The Fresh Loaf

News & Information for Amateur Bakers and Artisan Bread Enthusiasts

Repeated failure to rise

littlelisa's picture
littlelisa

Repeated failure to rise

Hi guys

We moved to Mauritius a year ago, and my breadbaking has taken a huge knock. I pretty much always bake the same bread:

1 kg flour (strong white stoneground, which I bring over in my suitcase from SA as the local flours are useless here)

20 g salt

10 instant yeast (again, same brand as I used in SA)

800 ml water

My usual technique is to mix, let it rest a little, then fold and rest at 45-minute intervals with four fold-and-rest periods then a shape and final rise before baking. Generally it takes the first two intervals to get to a nice puffy sort of dough that's readily doubling (or more), but after that I'm dealing with very reliable airy dough.

Here in Mauritius I've had to dial back the liquid to around 650-700 ml to accommodate the humidity. But several times I've mixed the dough, and ... nothing. The dough sits in the bowl like a wet blanket. What gives? I'm so confused. Should I be adding more yeast? Why? 

Help!!

Lisa

mutantspace's picture
mutantspace

why dont you make a poolish and see how that goes....humidity isnt going to help so you have to make sure your yeast is well sealed in a dry cool environment....  

pul's picture
pul

Is your yeast really active? If exposed to too much heat, it may be dead. You should store it in the fridge and make sure it does not go through radiation when bringing it from SA.

littlelisa's picture
littlelisa

A poolish is a brilliant idea, I'm going to try that. 

I don't see how the yeast could be dead - it's that instant yeast you get in little foil sachets that are totally sealed. I don't know... even if the supermarket's shipments get irradiated or sprayed or something, surely the packaging would protect it? But yes, maybe I should bring my own over from SA rather than relying on the stuff the supermarket brings over!

 

breadforfun's picture
breadforfun

Could it be something in the water? You could try it with filtered or bottled water to check.

-Brad

pmccool's picture
pmccool

proof the yeast to test its viability.  Stir up some water, a pinch or two of sugar, and the dry yeast.  Wait to see whether the yeast gets bubbly.  If it doesn't within a 10 minutes or so, the yeast is probably dead.

Just to test the water hypothesis, do one version with tap water and another with distilled water.  Although distilled water doesn't have the micronutrients/minerals that tap water would, you'll at least know that it is free of chlorine or other chemicals and isn't someone else's tap water.  If both tests fail to produce bubbles, the yeast is definitely the culprit. 

If you can't locate a source of reliable yeast, it may be the perfect opportunity to explore sourdough.

Paul

P.S. It's been more than two years since my last trip to ZA and I miss the place.

littlelisa's picture
littlelisa

OK, I shall test the water and the yeast!

Thanks for the advice all.

Paul - I love baking with sourdough and used to do so when I did a weekly bake for the neighbourhood. But here I'm only baking for family (partly weather, partly exorbitant price of electricity on the island, but mainly because there is no decent flour so I have to bring my own in my luggage when we visit SA two or three times a year), and I just wouldn't have enough use for the sourdough - I'd spend more flour keeping it alive than I'd ever use it. Plus I am a chronic sourdough-murderer; I am terrible at keeping it alive !!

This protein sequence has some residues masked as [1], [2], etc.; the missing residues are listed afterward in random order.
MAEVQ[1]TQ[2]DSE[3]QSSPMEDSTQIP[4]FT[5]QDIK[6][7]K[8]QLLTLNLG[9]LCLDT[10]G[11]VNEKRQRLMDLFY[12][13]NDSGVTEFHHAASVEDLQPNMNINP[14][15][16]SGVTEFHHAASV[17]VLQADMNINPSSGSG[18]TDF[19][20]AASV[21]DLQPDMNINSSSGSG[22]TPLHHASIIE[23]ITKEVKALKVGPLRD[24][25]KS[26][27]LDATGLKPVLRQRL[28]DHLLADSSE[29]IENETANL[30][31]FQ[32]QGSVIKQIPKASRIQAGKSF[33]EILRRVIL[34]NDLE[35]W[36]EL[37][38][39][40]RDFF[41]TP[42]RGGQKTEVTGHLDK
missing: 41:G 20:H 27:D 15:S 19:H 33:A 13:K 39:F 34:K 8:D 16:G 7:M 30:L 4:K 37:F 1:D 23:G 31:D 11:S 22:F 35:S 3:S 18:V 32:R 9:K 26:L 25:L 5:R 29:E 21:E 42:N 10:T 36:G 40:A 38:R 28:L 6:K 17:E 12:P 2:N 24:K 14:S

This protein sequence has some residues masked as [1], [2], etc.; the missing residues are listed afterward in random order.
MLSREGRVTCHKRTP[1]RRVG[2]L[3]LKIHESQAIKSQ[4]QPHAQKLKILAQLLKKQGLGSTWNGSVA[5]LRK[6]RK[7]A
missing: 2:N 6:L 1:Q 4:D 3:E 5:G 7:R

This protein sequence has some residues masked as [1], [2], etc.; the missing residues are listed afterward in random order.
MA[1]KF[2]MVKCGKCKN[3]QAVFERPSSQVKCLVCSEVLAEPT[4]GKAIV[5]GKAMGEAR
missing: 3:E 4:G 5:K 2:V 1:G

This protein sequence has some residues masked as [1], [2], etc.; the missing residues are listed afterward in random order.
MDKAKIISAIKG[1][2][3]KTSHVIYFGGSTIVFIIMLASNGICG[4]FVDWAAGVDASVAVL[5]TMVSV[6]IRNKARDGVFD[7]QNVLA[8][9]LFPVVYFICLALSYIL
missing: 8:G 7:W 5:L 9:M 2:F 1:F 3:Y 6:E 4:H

pmccool's picture
pmccool

And one of the downs is being able to source things easily.

I've been thinking about the yeast, especially if you are transporting it from ZA.  Even though sealed in the foil sachets, it still endures some insults along the way in the form of varying temperatures (and possibly radiation exposure?), especially if it travels in your checked luggage.  While I don't know that any of those conditions would be enough to kill it outright, the cumulative effect may reduce its viability.  If it is then stored at ambient conditions on Mauritius, that will shorten its shelf-life even further. 

Depending on the results of your experiments, you might want to try this strategy when you purchase more yeast on a trip back to ZA.  Got o a store with high inventory turnover that allows you to buy the yeast in larger quantities (say a boxful of the 10g sachets).  I used to see these in Makro, for instance.  The boxes contain 1 or 2 dozen of the sachets.  Test one of the sachets while you are still in ZA.  If it is viable, carry the rest in your hand baggage going back to Mauritius so that it experiences the same temperatures that you do.  The x-ray machines are unavoidable, I'm afraid, but your first bake when you get back will quickly show whether the yeast was affected.  Then store the remaining sachets in the freezer between uses, which will give you the longest possible yeast life.

If flour is expensive or scarce, then I take your point about not maintaining a starter; particularly since you are a self-confessed starter murderer.

Best of luck with your future bakes.

Paul

littlelisa's picture
littlelisa

Hey Paul


No, the foil is bought here at a local supermarket but it's imported from SA (good old Anchor yeast). The packages I'd been using were marked to expire September 2018 (so should have been ok), but I've now bought more packages with October 2019 expiry date. Tested both with both bottled and tap water. The Sept 18 packages were totally dead, and the October 19 packages very much alive. No difference in the effects of the water. Problem solved!! Dead yeast!!


And, having gone back to my various books and refreshed my understanding of biga and poolish starters, I think I'm going to start using a biga which will help my very liquid dough deal with this humidity a bit better. 
Thanks for the help everyone!


Lisa